Multifarious Dimensions of Meh: A Poetry Collection by Eric Montgomery

Poetry Book Review

Title: Multifarious Dimensions of Meh
Author:  Eric Montgomery
Publisher: Independent
Released: February 8, 2023
Pages: 50
AISN: B0BVBD6JVH
Stars: 4.0

The title and cover of this new poetry chapbook, Multifarious Dimensions of Meh: A Poetry Collection by Eric Montgomery, are terrific! Montgomery should be proud of his courage in putting his work in the public eye for his first chapbook publication, and he shows promise as a poet. While it’s true that poetry can take almost any form, I think some of these poems could be expanded upon to add more depth, but many also stand stark and sharp as they are, exploding with a “Boom!” to break the silence. And they are meant to be read aloud.

Montgomery’s work covers themes of anxiety, depression, PTSD, and other life experiences, many of which we can all relate to. Numerous titles are one-word, which I like, and his poems are short, as they were initially written to be shared on Twitter. Some of my favourites are “Numb,” “Pillows,” “Boom!,” “Nowhere,” “Ghost,” “Forgotten,” “Pounce,” “Must,” “Bokeh,” “Change,” “Little Slice,” “Focus,” and “Shake.” I read this book twice and let his words wash over me. The poems were even more satisfying the second time.

With tens of thousands of poetry books to choose from on Amazon, it’s often hard to decide which one to read, but Multifarious Dimensions of Meh is a quick read that will leave you feeling empathy and respect for its author.

Montgomery expresses his creativity not only through writing but also photography and hosts a spoken word poetry podcast, Poetry is Not Dead. In addition, you can subscribe to his Very Short Story posts for #vss365, a tweet-sized writing prompt based on a specific daily word at Mister Eric (mrericmontgomery.com) or follow him on Twitter at @ImMisterEric.

Confessions Under Cratered Moons: Poetry of Cosmic Chaos by Whitney Aumack

Poetry Book Review

Title: Confessions Under Cratered Moons: Poetry of Cosmic Chaos
Author:  Whitney Aumack
Publisher: Independent
Released: December 4, 2022
Pages: 163
ISBN: 979-8365820777
Stars: 5.0

The first poem in Whitney Aumack’s second poetry collection, the fabulously titled Confessions Under Cratered Moons: Poetry of Cosmic Chaos, called “A Gift to the World,” immediately captivated me. Because I know we are kindred spirits who, as poets, look at the world in a similar way, often through the mud-streaked pane of depression that we never stop trying to keep clean, and with music as our compass. By the time I read “I Can & I Will,” I was revisiting my twenties and early thirties, reminding myself that I, too, know my worth.

“I dive into what it means to be human in a world of pain, hookup culture, love, and loss. This book covers a variety of themes, such as love, loss, betrayal, pain, hope, despair, eating disorders, addiction, and domestic violence.”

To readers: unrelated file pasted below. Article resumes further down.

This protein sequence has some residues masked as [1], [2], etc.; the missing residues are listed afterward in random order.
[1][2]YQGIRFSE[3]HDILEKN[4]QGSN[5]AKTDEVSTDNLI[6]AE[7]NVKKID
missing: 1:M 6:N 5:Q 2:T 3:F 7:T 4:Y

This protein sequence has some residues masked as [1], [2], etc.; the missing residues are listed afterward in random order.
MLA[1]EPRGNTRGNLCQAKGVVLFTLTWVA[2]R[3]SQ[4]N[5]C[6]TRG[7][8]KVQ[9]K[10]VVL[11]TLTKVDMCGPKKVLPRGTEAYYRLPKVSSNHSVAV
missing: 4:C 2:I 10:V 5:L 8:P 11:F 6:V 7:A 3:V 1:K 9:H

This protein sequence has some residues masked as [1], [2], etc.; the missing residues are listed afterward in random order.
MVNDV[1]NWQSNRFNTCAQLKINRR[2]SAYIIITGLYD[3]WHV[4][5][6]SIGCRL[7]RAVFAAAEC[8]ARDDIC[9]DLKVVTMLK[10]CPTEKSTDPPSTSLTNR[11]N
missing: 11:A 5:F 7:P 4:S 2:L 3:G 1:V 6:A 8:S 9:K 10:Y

As a recovering alcoholic, Whitney, a full-time college student in Washington State, writes about trying to make it through gray days, succumbing some days to being a solo drunk, always falling for the bad boys, sometimes finding herself doing the walk of shame, and wrestling with unrequited love. I know we are poetry sisters seeking to find meaning in the hardships of life, living for the days we almost understand. Sometimes it has taken a few tokes, a bottle of tequila, gin, or whiskey, or writing poetry to cope, but we play music loud, dance around the kitchen, and do our best to take life one day at a time, choosing to believe there are better days ahead.

Whitney writes many short poems that pack a punch, like “Make It Another Day,” “Tiptoes,” “We All Fall Down,” “Sheep,” “The Only Choice Was to Make a Choice,” “Dancing in the Kitchen,” “Ignorance Isn’t Bliss,” “It’s Not Over,” “No” Is a Complete Sentence,” “West on a Full Tank,” and “The End,” which were among my favourites.

She writes beautiful Haiku, which isn’t an easy thing to do. But I loved “Trust,” “End the Cycle,” and “You Can Let Go.”

Aumack, who did not have an easy childhood or youth, now recognizes what is sacred and profane, always ready to let light in even though she’s not afraid of darkness. She knows there are a million ways we’re all the same, and she knows what she wants to do moving forward. She also knows the power of poetry in healing. Whitney Aumack’s exquisite work will make you feel seen, heard and validated.

Even though I am over twenty-five years older, I see you, Whitney, and you are not alone.

Connect with Whitney Aumack at Whitney Has Words (whitneyaumack.com) or @eclectic_poetry on Twitter.

The Marriage Portrait by Maggie O’Farrell

Historical Fiction Book Review

Title: The Marriage Portrait
Author:  Maggie O’Farrell
Imprint: Knopf Canada
Released: September 6, 2022
Pages: 352
ISBN-13: 978-1039005631
Stars:  4.00

I wanted to read Maggie O’Farrell‘s latest book, The Marriage Portrait, because I enjoyed her earlier work. I loved After You’d Gone, The Distance Between Us, and The Hand That First Held Mine. I look for her work when browsing used bookstores, which is a pleasurable hobby. So, I was delighted to win an uncorrected proof of this book in a giveaway on Goodreads. The version of the book I read was 436 pages long.

I have not yet read Hamnet, which was critically acclaimed, but after reading The Marriage Portrait, set in Renaissance Italy, I can say that O’Farrell writes exquisitely about 16th-century Florence. Her descriptions of the setting, architecture, fashion, the Medici nobility, the poverty of the plebes, and the tumultuous emotions of her protagonist, Lucrezia, are flawless.

Lucrezia de’ Medici was the fifth child of Cosimo I de’ Medici, the Grand Duke of Tuscany. When her elder sister Maria died, Cosimo gave Lucrezia’s hand in marriage to her fiancée. O’Farrell conjures Lucrezia’s wedding day at the age of thirteen to Alfonso, the Duke of Ferrara, Modena and Reggio, who is more than twice her age, in marvellous, intimate detail, and we can empathize with everything the young girl experiences. Likewise, her portrayal of the tiger’s anger and grief earlier in the novel is authentic and heart-wrenching.